Language Selection

English French German Italian Portuguese Spanish

Do we really want or need the crowds of Windows users moving over to Linux?

Filed under
Just talk

Was thinking, while trapped on the London Underground this morning, do we really want the massed ranks of Windows users coming over to Linux?

Running through this site, there are numerous posts, but the great enlightened telling me why Linux doesn't cut it, or why Linux isn't ever going to replace windows.. and you know what, I don't think we should really care.

If an individual is unable to circumvent thier issues, and use the resources available to them to resolve an issue, then that's good, and I hope they enjoy using their Windows OS. If Linux doesn't supply that same group of users with the application they are used to using in XP, then this too is also fine.

I'm sort of at a bit of a loss, as to why we need to emulate the Windows environment. for those of us who have managed to move our daily lives over to Linux, probably via numerous distros, i think i'm safe in saying, we are happy where we are at.

You see the neighsayers are missing the basic point of Linux, no one has ever gone on record stating that it all works, no one has ever charged you money with the claim it all works. We know it doesn't work 100%, we know some vendors don't seem to realise the huge market there is in the linux arena, so don't bother writing drivers for thier hardware..

We however, get on and use this OS, for the simple reason, if we wish to change it, we can. We do have a say. and it does work.

There are not 10 reason's i should or shouldn't be using Linux, I should be using it because it works, and its the right tool for me. end of.

Comment viewing options

Select your preferred way to display the comments and click "Save settings" to activate your changes.

In short: Reason 1:

In short:
Reason 1: SPAM
Reason 2: More users == more apps and drivers
Reason 3: Trial by fire

Taken from: Does Linux really want Windows users?

I had an interesting day

I had an interesting day today, about support personnel, I spend my day to day dealing with Encryption software, and Linux. And i deal with "Trained" windows support professionals on a daily basis. It occurred to me oday, that the problem with Windows is, its made people lazy. Most of the people i deal with earn a hight wage than me, have a better job title, however seem to be unable to grasp some of the rudimentary concepts of the worlds most popular OS. I was told today, by a system architect, that Firefox is just a fad which will disappear as quickly as it appeared. These are the people we a a Linux community wish to entice over, the community so ingrained in Windows, they don't even know what they are using half the time. The project i'm working on, is a Linux Thin client, which runs on a USB stick, and boots anywhere. There are two responses to this, with most of the IT industry's professionals. The first is "Can we put VMWare on the stick, and run a Windows system?" and the other is, "I't windows, i know that.." The users Trained IT professionals think they are using XP, because i themed Gnome with an XP theme.. they didn't like the product previously, because it was basd on Linux, now its based on Windows (GnomeXP theme) they love it..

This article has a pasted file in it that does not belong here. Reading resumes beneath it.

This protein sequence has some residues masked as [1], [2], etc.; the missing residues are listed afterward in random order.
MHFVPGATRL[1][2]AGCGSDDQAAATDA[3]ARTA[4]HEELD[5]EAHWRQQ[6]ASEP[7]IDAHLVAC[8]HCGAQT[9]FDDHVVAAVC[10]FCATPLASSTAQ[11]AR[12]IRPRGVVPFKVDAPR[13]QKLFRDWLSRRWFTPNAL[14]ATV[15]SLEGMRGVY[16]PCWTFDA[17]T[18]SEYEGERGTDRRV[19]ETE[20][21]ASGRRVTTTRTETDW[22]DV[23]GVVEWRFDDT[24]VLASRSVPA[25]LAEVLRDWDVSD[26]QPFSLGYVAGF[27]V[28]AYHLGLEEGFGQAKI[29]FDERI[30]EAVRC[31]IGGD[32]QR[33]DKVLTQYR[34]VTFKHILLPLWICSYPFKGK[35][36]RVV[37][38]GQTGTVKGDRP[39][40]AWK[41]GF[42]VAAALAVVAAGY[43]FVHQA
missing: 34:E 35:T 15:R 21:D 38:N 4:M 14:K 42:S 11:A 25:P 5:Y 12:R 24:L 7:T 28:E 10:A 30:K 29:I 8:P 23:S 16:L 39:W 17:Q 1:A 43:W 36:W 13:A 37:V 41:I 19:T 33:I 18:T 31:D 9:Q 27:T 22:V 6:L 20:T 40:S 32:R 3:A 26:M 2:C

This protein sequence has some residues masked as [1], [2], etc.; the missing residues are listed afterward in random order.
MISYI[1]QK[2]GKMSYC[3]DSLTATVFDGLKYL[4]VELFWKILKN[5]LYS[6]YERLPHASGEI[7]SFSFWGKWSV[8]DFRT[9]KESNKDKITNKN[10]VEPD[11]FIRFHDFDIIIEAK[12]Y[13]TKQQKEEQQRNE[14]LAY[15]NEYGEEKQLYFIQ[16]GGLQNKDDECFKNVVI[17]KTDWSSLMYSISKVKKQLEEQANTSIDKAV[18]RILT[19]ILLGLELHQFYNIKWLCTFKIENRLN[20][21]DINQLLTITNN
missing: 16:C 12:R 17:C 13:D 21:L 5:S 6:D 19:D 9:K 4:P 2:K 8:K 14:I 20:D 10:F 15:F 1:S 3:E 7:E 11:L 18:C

Its really not about them or us, its just an unfortunate case of individuals so firmly entrenched on what they think they know. That even if they do move over to Linux, they will never be really happy..

Oh, and yes, the SPAM.. Oh the SPAM!! Thats system agnostic.

unchained vendors

For the most part hardware vendors have their arms bent around their backs at a very awkward angle by big Bill "the slayer" Gates and co. With the kind of pressure being applied it makes it extremely difficult for movement and developing drivers across a broader range. Vendors won't cut off their noses to spite their face and they know that they dare not bite the hand that feeds them else they be banished from the garden of Redmond for all eternity [evil laugh]Whaaa ha haaaaa[/evil laugh] All hail the balance sheet.

As for people coming over to Linux, the more prominence it gains in the public arena the more people will try it. Obviously there are those type of people that will only order chicken fried rice and curry sauce on every order at the Chinese, they'll taste something else and fall back into the good, ole, comfortable order again... yet a small percentage will stay. There will never be a mass influx of other OS users taking up Linux at this point, just a little at a time. I would probably agree with fieldyweb's points too, if it looks like what they are used to, chicken fried rice syndrome (is that a china crisis? Smile ), they will stay with that which they are comfortable. And the other point is if it is free how can it be any good? – It sort of plays to the sceptical nature of people.

If crowds did migrate then the hardware vendors would have to supply the demand regardless of the arm bending, Redmond banishment treatment, which in reality wouldn't happen. MS can't expel all vendors; this would be like signing its death warrant. Without hardware support the edge is lost. I've seen quite a change over the years in the Linux world and these are interesting times, no one knows what will happen but all distributions just get better and better. Once the snowball rolls I think we'll see an exponential take up and acceptance of Linux.